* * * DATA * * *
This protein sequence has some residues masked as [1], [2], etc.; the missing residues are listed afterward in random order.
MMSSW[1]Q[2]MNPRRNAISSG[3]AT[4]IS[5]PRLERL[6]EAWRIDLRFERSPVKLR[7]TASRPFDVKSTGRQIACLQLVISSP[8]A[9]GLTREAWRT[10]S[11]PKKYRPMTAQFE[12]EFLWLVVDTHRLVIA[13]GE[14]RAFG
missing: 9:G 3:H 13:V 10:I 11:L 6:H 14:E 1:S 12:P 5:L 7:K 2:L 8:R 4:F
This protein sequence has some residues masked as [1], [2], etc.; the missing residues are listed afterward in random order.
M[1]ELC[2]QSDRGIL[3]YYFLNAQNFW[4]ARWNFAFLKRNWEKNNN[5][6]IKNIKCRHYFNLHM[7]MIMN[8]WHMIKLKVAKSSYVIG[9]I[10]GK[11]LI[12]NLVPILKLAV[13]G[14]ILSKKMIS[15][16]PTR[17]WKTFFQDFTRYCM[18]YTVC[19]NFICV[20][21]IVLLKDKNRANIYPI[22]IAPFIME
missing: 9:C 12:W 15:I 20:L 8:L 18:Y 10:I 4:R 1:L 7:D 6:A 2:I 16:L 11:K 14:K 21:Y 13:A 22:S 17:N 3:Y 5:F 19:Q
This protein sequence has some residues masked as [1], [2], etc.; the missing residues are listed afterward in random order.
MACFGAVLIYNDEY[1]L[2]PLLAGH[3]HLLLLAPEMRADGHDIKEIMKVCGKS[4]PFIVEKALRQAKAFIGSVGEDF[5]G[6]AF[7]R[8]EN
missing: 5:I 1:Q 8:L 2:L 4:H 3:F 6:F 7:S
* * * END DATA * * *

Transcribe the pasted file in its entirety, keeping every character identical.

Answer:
This protein sequence has some residues masked as [1], [2], etc.; the missing residues are listed afterward in random order.
MMSSW[1]Q[2]MNPRRNAISSG[3]AT[4]IS[5]PRLERL[6]EAWRIDLRFERSPVKLR[7]TASRPFDVKSTGRQIACLQLVISSP[8]A[9]GLTREAWRT[10]S[11]PKKYRPMTAQFE[12]EFLWLVVDTHRLVIA[13]GE[14]RAFG
missing: 9:G 3:H 13:V 10:I 11:L 6:H 14:E 1:S 12:P 5:L 7:K 2:L 8:R 4:F
This protein sequence has some residues masked as [1], [2], etc.; the missing residues are listed afterward in random order.
M[1]ELC[2]QSDRGIL[3]YYFLNAQNFW[4]ARWNFAFLKRNWEKNNN[5][6]IKNIKCRHYFNLHM[7]MIMN[8]WHMIKLKVAKSSYVIG[9]I[10]GK[11]LI[12]NLVPILKLAV[13]G[14]ILSKKMIS[15][16]PTR[17]WKTFFQDFTRYCM[18]YTVC[19]NFICV[20][21]IVLLKDKNRANIYPI[22]IAPFIME
missing: 9:C 12:W 15:I 20:L 8:L 18:Y 10:I 4:R 1:L 7:D 6:A 2:I 16:L 11:K 14:K 21:Y 13:A 22:S 17:N 3:Y 5:F 19:Q
This protein sequence has some residues masked as [1], [2], etc.; the missing residues are listed afterward in random order.
MACFGAVLIYNDEY[1]L[2]PLLAGH[3]HLLLLAPEMRADGHDIKEIMKVCGKS[4]PFIVEKALRQAKAFIGSVGEDF[5]G[6]AF[7]R[8]EN
missing: 5:I 1:Q 8:L 2:L 4:H 3:F 6:F 7:S